Bill O'Hagan

O’Hagan with his gourmet sausages. In a BBC film he claimed that his recipes, which he kept in a safe, had been stolen

From The Times, 1st June 2013

Journalist and sausage-maker who led the revival of the great British banger, selling first to colleagues and later to the Roux brothers

Bill O’Hagan was a man on a mission: to make the perfect sausage. Having learnt the art of sausage-making as a youth in his native South Africa, he was appalled when he came to London in 1970 to discover just how bland British sausages were, and just how much rusk the manufacturers stuffed into them in place of meat. He was indignant and felt that the quality of the famous full English fried breakfast was a deception that Britannia had too readily fallen for. So he set about making his own, first in a small way, and selling them to his friends, including his many colleagues on The Daily Telegraph where he was the night news editor.

The sausages weren’t expensive — “Special rates for mates” he would cry in his thick Voortrekker accent as he went from desk to desk with a cold box full of bangers. In no time he had branched out from simple pork sausages to ones flavoured with garlic (Toulouse), rue, tansy, woodruff and pennyroyal, and a hot Moroccan. Some were made with venison. Some were laced with beer: tipsy turkey, drunken duck and gussy goose. There was even a “lucky dip” selection with half a dozen different varieties. “No artificial anything,” he trumpeted.

In 1988 he opened a sausage shop in Greenwich, not far from the Royal Naval College. The smell of herbs was intoxicating. He and his wife, Bronwyn, and son lived above the shop. Business was brisk: on Saturdays the queue stretched out onto the pavement and around the corner. He opened another shop, with a partner, in Smithfield. He won contracts to supply the Waterside Inn, the Roux brothers’ celebrated restaurant on the Thames at Bray in Berkshire, as well as the Dorchester, Harrods and Harvey Nichols. He launched a Save Our Sausage Society, and the Meat and Livestock Commission bestowed on him the Best Sausage Maker in Britain award. For a time he was a media celebrity.

His arrival at the Telegraph, then still in Fleet Street, was shambolic. With nowhere to stay and little money, he spent his first night asleep on top of a tomb in the churchyard of nearby St Bride’s. On his second night he ventured to sleep under his desk; early-morning arrivals turning a blind eye and a deaf ear to his snoring bulk. In those days newspaper managements were more relaxed about such transgressions than today. It has to be said that O’Hagan was no stranger to drink, which no doubt aided his slumbers in uncomfortable circumstances. Later he acquired a decommissioned black taxi cab and would sometimes sleep on the back seat. Occasionally, when he was driving around, people would get into it, assuming he was for hire, and become quite shirty when he explained that it was a private car.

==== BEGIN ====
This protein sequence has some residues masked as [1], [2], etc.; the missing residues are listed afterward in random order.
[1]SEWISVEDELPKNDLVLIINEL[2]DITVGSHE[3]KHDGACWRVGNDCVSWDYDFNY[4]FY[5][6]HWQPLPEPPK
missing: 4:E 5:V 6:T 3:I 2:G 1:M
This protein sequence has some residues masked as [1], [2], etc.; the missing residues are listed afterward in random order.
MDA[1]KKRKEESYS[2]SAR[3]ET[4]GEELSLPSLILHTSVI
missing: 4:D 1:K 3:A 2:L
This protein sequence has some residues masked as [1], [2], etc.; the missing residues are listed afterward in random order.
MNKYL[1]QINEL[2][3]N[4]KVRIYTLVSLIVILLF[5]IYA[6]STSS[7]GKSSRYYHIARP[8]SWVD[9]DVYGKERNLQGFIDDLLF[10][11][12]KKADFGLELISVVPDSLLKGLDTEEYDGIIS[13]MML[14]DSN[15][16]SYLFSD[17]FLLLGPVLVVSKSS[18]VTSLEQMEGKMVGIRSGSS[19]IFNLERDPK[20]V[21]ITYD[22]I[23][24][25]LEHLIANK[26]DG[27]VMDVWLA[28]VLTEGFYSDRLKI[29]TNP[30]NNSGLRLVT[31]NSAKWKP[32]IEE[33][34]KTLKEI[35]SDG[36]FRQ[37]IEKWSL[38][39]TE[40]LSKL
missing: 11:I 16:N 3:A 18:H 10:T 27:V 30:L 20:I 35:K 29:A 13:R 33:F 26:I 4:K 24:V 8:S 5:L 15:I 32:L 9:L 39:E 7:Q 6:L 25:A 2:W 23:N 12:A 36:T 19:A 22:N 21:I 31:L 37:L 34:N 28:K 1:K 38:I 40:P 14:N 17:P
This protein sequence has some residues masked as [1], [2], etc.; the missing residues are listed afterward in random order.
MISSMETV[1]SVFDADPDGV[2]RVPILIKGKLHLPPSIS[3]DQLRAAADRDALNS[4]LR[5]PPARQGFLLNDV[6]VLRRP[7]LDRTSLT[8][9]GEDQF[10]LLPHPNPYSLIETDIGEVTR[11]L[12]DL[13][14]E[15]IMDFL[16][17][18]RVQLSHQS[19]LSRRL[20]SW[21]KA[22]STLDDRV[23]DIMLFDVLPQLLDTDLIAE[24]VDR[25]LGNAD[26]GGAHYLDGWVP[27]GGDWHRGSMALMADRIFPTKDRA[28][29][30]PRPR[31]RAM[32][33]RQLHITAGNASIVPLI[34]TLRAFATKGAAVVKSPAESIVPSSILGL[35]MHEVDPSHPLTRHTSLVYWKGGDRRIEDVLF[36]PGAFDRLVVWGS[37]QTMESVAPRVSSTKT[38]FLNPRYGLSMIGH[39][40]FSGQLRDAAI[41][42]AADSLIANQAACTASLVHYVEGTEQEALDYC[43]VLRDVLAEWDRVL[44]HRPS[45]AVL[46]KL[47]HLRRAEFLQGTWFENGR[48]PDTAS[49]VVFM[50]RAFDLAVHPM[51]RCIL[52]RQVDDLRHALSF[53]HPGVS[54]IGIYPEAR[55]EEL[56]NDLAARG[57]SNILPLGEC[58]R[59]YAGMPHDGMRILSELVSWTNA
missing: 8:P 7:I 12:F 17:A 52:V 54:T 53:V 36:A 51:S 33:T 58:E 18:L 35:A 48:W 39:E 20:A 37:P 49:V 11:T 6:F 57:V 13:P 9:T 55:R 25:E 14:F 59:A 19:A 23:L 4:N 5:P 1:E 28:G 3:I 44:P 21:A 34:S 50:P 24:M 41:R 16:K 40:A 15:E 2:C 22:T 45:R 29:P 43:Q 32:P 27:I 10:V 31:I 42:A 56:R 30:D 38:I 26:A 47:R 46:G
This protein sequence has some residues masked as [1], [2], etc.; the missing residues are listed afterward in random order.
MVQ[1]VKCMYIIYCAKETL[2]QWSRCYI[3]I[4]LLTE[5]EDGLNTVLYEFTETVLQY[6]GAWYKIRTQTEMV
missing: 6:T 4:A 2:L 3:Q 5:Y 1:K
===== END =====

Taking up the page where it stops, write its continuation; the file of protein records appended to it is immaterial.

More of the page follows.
O’Hagan was a round man with a huge girth, and a perfectly spherical, bald, shiny head with pop eyes and a neat moustache. For years he wore an Inverness cape and a deerstalker. He was charming, with an impish glint in his eye when he was up to something, and a sour expression when things went wrong, which they often did. He fell out with his business partner in the Smithfield venture and lost his share in the enterprise. Having so delighted the Roux brothers, he lost the contract with them when he failed to deliver on a regular basis, the demon drink having intervened. These mishaps led in 2001 to a documentary, Sausage Wars, in the BBC Two series Blood on the Carpet, in which O’Hagan accused an employee of stealing his secret recipes to set up in competition. Whatever the truth, O’Hagan left London for “a slower pace of life”on the South Coast, where he established another sausage shop.

At the Telegraph O’Hagan was never less than professional in his nightwatchman’s role, keeping a beady eye on the wires for late-breaking stories and promptly despatching his skeleton staff to fires and violent episodes; their reports were intended to catch the final edition, which went to press in the early hours. The attitide of senior executives to his drinking was understanding, not least because it was often they who were in the vanguard heading for the Kings and Keys, the Cheshire Cheese or the Tipperary, among Fleet Street’s many other watering holes.

O’Hagan was born William Edward Bastard in Kokstad, Natal, in 1944. His father, Ebbo Bastard, a farmer who had played in the 1937 South African rugby tour of Australia and New Zealand, was shot dead by a rival when Bill was a boy and he took his mother’s maiden name, O’Hagan. He learnt how to make sausages as a schoolboy when he got a Saturday job with a butcher. He was educated at Maritzburg College where the seeds of opposition to apartheid were sown. During his National Service he played saxophone in the BOSS (Bureau of State Security) band. Afterwards he got a job on the Rand Daily Mail and then, aged 26, he came to London. First he got a job on the Crawley Advertiser in West Sussex. Then, with John Roberts, he founded, wrote and edited Gatwick News, a freesheet centred on the people and events at the airport. Finally he was appointed to the staff of the Telegraph. There he met his future wife, Bronwyn, who was a switchboard supervisor.

She survives him with their son.

Bill O’Hagan, sausage-maker and journalist, was born on June 4, 1944. He died of cancer on May 15, 2013, aged 68

© 2005-2019 Alastair McIntyre